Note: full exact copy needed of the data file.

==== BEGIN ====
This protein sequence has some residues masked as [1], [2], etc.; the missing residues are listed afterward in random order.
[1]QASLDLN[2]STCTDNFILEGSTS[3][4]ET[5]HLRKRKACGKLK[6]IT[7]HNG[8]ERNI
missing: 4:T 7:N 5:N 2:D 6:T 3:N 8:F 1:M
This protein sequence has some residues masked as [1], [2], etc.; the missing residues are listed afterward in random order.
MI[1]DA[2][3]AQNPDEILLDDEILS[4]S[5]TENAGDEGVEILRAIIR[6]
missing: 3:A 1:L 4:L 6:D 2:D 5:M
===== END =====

This protein sequence has some residues masked as [1], [2], etc.; the missing residues are listed afterward in random order.
[1]QASLDLN[2]STCTDNFILEGSTS[3][4]ET[5]HLRKRKACGKLK[6]IT[7]HNG[8]ERNI
missing: 4:T 7:N 5:N 2:D 6:T 3:N 8:F 1:M
This protein sequence has some residues masked as [1], [2], etc.; the missing residues are listed afterward in random order.
MI[1]DA[2][3]AQNPDEILLDDEILS[4]S[5]TENAGDEGVEILRAIIR[6]
missing: 3:A 1:L 4:L 6:D 2:D 5:M